Well this is the post I wanted to write for Movember. It’s now December. Sorry about that but we got here in the end.
I think the reason I’ve been procrastinating about this was that I really didn’t know how to write it. So I won’t, but I will quote and link to those who are more articulate than me on two topics that I love and remind me of ways to cherish myself and others.
It’s ok to be broken and put back together, it’s ok to not be perfect. Until something has been broken and repaired you don’t really understand it completely or visualise its strength. I have mentioned before (probably on twitter) my enjoyment of Kintsugi. Kintsugi is the Japanese art of fixing broken pottery using gold or other precious metals, so that rather than hiding the damage it is celebrated as being part of the history of the piece and it becomes more beautiful than the original. I was lucky enough to be gifted a lovely piece of Kintsugi and the artist included a card that I’d like to quote from
When we view our lives as being of great worth, yet sometimes broken or even shattered, we begin to understand that no matter the trauma, despair, hurt, fear, abuse, failure, addiction, disease, and even death, our scars and wounds are just part of us. As we do, we also must look at those breaks as a place for beauty to transpire for the skilled hands of repair to fill with gold. Each time, we must see we are more beautiful for being broken.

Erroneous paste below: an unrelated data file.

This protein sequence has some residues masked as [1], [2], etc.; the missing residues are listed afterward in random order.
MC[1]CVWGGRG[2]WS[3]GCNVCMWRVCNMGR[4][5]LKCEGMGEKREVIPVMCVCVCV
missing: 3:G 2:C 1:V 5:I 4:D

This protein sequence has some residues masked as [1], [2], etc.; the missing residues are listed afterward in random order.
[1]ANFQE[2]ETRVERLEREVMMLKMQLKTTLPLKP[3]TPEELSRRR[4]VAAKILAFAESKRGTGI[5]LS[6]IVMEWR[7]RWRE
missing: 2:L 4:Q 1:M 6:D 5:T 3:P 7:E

I love this video by Nerdwriter1 that gives a brilliant outline of Kintsugi too.
And an excerpt of very nice writing (thank you to the kind gent that shared it with me)
…Break a vase, and the love that reassembles the fragments is stronger than the love which took its symmetry for granted when it was whole…
Derek Walcott, The Antilles: Fragments of Epic Memory
So if being broken and repaired can have beauty and positivity then there is a strength in opening ourselves up to this idea and letting ourselves be vulnerable. To let ourselves be vulnerable to showing our flaws (real and perceived) and emotions is needed to make those human connections that we crave.
Brené Brown has a great Ted Talk on the power of vulnerability and the awesome Cyndi Darnell has written a great blog post on vulnerability, emotions and relationships (I’ve probably posted these before but they are so good they bear repeating).